The goal of
nlmixr, or more accurately
nlmixr2, is to support easy and robust nonlinear mixed effects models (NLMEMs) in R.
NLMEMs are used to help identify and explain the relationships between drug exposure, safety, and efficacy and the differences among population subgroups. Most often, they are built using longitudinal PK and pharmacodynamic (PD) data collected during clinical studies. These models characterize the relationships between dose, exposure and biomarker and/or clinical endpoint response over time, variability between individuals and groups, residual variability, and uncertainty.
NLMEM development in the pharmaceutical space is dominated by a small number of proprietary, commercial software tools. Although this kind of approach to software has some advantages, adopting an open-source, open-science paradigm also has benefits - third-party auditing or adjustments are possible, and the precise model-fitting methodology employed can be determined by anyone with the time and energy to review the source code. We see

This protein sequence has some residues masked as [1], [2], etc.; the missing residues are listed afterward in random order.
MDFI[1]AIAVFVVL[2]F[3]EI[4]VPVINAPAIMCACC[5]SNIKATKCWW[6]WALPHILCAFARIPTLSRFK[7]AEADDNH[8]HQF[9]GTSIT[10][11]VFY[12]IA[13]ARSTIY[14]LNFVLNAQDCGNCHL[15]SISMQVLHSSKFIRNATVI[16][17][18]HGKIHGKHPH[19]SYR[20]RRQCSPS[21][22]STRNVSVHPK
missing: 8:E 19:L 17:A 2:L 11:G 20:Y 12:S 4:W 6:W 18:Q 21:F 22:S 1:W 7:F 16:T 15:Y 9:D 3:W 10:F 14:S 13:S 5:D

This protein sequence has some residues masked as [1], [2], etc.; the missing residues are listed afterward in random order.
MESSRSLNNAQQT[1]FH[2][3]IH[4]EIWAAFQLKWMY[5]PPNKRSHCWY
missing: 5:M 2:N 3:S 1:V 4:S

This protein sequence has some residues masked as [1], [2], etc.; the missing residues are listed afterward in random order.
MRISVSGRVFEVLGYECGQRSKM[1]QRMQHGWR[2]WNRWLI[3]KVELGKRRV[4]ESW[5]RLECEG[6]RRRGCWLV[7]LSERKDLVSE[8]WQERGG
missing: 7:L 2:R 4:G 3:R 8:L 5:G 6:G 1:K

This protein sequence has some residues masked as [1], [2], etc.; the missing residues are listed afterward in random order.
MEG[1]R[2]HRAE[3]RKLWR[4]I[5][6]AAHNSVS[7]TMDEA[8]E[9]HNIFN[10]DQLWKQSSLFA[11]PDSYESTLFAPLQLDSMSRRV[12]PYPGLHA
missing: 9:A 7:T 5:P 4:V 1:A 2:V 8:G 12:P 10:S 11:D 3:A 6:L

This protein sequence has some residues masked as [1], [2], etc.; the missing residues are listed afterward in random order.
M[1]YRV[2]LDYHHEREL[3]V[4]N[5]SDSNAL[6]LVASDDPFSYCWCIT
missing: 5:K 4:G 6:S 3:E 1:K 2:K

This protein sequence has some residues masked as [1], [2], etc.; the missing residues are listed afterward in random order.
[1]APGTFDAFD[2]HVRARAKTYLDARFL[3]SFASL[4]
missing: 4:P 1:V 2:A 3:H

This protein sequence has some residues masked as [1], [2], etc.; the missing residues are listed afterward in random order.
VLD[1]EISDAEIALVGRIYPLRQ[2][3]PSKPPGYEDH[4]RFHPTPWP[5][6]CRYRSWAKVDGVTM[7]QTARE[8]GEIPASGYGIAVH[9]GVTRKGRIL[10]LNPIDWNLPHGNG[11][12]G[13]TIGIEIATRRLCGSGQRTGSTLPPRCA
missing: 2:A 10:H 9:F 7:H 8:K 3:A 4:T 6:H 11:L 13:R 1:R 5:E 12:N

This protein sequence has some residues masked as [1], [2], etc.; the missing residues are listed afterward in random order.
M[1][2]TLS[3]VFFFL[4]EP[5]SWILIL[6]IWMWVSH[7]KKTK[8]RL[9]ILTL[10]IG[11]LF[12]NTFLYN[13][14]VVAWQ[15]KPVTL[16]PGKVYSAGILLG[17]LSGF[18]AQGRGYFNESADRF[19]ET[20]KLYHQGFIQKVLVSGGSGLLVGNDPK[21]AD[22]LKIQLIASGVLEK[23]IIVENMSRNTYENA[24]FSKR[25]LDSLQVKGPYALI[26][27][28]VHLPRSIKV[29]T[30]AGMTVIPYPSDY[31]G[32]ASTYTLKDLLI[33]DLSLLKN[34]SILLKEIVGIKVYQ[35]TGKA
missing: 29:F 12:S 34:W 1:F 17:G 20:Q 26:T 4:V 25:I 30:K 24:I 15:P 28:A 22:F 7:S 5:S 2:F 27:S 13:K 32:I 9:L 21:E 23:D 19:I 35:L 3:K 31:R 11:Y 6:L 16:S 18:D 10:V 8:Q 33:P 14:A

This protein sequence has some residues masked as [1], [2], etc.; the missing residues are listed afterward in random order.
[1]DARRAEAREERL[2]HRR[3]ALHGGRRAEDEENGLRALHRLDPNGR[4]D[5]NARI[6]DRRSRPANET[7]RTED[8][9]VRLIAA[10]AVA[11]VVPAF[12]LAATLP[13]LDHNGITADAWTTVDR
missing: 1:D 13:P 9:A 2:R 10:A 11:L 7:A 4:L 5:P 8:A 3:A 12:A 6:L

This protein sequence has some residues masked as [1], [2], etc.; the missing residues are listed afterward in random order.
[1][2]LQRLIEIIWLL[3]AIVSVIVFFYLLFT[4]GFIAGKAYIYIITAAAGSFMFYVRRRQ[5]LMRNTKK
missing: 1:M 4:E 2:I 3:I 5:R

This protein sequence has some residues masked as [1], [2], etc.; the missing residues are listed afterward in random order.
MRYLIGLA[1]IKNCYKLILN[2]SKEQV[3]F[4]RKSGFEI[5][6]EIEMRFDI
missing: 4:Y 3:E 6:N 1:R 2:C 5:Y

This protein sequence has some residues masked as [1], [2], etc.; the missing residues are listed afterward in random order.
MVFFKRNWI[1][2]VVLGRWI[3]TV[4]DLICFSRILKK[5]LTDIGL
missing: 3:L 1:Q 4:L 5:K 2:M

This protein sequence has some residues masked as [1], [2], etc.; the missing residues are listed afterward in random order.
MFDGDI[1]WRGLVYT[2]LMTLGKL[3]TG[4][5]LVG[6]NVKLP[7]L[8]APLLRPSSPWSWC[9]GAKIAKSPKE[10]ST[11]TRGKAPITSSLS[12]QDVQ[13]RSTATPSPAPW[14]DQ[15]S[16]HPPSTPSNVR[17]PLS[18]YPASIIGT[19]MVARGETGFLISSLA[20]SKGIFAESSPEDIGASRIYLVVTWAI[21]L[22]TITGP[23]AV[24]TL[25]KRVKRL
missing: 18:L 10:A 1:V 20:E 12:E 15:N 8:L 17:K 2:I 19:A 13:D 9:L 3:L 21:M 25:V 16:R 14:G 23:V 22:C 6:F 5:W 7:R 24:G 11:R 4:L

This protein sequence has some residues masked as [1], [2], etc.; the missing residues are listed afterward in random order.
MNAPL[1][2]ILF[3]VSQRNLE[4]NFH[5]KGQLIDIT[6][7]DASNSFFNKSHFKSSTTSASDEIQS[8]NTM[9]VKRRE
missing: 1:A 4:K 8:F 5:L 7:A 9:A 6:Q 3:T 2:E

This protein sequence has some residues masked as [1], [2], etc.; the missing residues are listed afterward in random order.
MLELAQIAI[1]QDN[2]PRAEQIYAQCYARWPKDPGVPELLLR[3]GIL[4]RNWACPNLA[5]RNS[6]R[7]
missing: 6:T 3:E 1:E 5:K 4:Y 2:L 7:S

nlmixr2 being especially useful in being able to integrate into the rich R ecosystem, and it is well suited for use in scripted, literate-programming workflows of the kind flourishing in the R ecosystem by means of packages such as
nlmixr2 2.1.0 was released and I promised to talk about the new features. One of the things that can impact many peoples work-flow is new estimation methods for population-only data. Many people use population-only estimation methods before changing the model to a mixed effect model, so I believe these can be useful for many people trying to find the best model to the data at hand. I will talk about the new ones (and why you may want to use them).Read more